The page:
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ANNUITIES

Indexed Annuities Increase Retirement Success to 97.5%

By Douglas Wolff

 

Before 2007, whenever Americans were asked about their retirement goals, the most common responses boiled down to “retiring early” and “accumulating as much wealth as possible.” Pose the same question today, however, and the dominant answers are more likely to be “dealing with health care expenses” and “not outliving my income.” As an industry, we have a great opportunity to respond to this attitudinal shift by developing a new and improved game plan for helping clients generate retirement income. 

New approaches combining traditional vehicles with innovative income guarantees can reduce the risk of failure and improve the odds of creating a successful income-generating strategy. More specifically, retirement income plans using mutual fund systematic drawdowns and an indexed annuity (IA) with guaranteed lifetime withdrawal benefits (GLWB) may be a great addition to an advisor’s playbook.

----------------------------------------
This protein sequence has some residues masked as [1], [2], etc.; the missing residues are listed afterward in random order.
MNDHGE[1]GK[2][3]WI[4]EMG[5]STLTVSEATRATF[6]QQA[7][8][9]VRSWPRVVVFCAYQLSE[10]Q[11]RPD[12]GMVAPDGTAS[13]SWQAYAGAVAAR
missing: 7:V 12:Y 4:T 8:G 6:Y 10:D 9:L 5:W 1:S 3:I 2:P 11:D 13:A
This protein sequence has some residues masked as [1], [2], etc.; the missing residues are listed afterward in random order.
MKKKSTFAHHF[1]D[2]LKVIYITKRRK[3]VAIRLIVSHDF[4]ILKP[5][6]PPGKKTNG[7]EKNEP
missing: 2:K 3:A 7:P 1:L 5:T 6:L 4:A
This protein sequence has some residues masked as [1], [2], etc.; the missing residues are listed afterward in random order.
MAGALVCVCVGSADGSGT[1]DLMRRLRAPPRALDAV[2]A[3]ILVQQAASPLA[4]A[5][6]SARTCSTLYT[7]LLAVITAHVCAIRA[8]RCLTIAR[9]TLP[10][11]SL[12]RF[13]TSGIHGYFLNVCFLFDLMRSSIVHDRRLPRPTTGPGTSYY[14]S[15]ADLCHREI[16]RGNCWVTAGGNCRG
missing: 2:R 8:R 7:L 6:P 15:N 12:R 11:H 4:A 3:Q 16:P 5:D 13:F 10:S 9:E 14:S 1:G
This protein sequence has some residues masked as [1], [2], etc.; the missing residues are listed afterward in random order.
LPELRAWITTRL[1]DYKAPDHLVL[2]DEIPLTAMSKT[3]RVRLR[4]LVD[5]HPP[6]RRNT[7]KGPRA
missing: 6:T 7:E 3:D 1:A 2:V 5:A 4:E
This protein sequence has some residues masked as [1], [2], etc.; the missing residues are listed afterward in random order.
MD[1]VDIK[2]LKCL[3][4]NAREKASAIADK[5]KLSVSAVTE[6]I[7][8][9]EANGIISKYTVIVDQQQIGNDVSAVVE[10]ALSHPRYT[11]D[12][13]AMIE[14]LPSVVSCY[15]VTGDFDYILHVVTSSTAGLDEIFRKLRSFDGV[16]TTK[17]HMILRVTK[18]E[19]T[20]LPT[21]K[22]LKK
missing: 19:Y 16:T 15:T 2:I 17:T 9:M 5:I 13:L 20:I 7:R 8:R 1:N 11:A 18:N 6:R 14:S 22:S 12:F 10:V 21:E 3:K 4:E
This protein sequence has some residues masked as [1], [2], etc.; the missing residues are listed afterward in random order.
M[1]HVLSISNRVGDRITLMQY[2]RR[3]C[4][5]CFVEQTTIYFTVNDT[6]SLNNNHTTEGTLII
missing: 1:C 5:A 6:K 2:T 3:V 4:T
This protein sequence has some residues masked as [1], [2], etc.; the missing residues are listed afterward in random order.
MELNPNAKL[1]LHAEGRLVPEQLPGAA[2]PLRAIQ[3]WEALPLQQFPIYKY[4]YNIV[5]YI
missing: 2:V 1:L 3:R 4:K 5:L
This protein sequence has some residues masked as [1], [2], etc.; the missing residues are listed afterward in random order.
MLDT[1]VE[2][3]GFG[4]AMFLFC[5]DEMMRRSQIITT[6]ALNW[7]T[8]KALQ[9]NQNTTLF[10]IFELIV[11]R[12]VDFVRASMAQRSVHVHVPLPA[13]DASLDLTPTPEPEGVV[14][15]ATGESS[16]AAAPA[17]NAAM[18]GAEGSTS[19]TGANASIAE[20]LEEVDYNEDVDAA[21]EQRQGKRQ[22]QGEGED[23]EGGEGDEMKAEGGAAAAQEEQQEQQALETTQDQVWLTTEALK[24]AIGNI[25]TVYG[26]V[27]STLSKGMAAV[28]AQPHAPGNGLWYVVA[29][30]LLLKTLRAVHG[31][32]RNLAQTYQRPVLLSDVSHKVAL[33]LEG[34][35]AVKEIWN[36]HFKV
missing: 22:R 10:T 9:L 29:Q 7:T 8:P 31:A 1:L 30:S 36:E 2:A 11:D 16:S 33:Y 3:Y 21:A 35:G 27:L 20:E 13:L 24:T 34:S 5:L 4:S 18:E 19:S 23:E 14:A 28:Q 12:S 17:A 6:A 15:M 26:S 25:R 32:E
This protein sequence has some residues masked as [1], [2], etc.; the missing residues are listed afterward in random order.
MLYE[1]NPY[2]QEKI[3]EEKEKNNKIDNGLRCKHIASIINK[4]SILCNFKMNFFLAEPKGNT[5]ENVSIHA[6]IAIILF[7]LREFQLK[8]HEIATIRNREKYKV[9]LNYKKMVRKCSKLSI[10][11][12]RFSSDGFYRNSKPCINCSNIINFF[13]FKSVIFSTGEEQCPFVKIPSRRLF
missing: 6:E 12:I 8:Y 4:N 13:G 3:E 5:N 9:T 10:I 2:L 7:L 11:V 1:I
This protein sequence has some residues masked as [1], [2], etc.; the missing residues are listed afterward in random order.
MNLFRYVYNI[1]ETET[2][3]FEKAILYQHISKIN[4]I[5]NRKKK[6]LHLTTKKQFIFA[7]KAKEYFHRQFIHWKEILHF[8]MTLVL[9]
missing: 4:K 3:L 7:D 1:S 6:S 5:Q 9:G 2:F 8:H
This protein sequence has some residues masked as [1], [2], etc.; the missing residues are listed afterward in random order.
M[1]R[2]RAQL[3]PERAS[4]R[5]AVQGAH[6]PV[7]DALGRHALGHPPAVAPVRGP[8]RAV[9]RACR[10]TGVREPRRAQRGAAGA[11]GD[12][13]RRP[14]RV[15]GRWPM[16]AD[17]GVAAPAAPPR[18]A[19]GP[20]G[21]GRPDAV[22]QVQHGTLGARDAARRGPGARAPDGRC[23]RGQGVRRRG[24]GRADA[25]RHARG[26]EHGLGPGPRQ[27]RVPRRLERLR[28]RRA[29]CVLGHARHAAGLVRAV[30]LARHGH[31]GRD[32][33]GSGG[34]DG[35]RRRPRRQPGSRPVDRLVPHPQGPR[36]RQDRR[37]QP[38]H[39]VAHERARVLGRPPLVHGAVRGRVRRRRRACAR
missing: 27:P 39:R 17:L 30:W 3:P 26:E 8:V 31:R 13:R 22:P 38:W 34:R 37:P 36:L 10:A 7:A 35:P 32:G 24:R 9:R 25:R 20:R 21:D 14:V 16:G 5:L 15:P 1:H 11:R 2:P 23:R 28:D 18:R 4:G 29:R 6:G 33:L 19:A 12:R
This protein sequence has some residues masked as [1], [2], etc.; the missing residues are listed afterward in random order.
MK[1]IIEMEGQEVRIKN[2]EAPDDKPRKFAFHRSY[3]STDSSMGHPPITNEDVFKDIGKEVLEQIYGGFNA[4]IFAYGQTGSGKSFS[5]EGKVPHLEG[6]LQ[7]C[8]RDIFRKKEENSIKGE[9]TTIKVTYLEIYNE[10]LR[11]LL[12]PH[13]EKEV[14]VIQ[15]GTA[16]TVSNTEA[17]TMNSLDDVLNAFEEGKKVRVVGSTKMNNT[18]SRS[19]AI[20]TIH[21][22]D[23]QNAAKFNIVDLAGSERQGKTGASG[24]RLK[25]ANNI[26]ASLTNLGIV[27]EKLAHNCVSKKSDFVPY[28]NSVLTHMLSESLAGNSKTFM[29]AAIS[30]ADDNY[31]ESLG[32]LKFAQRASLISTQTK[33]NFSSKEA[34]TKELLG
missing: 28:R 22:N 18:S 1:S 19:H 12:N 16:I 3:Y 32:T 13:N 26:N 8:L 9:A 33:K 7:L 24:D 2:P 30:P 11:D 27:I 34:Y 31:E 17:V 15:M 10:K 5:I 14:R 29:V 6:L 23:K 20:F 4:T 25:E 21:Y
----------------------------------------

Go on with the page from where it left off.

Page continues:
Variable Annuities and Mutual Funds Not Fully Up to the Task

Americans are concerned about health care expenses, the volatile equity markets and the thought of living 30 to 40 years in retirement. In fact, a substantial percentage of your pre-retiree and retiree clients – roughly one third to one half, according to recent surveys by major organizations – said they are no longer focused exclusively on the size of their retirement accounts. Instead, their chief concerns are safety of principal and achieving a lifetime income stream. This new emphasis on safety of principal, along with providers’ de-risking and re-pricing, has made variable annuities (VAs) less attractive to aging baby boomers. Today’s income-oriented retirement portfolios demand a different balance of growth and security than VAs, even those with lifetime benefits, can provide effectively.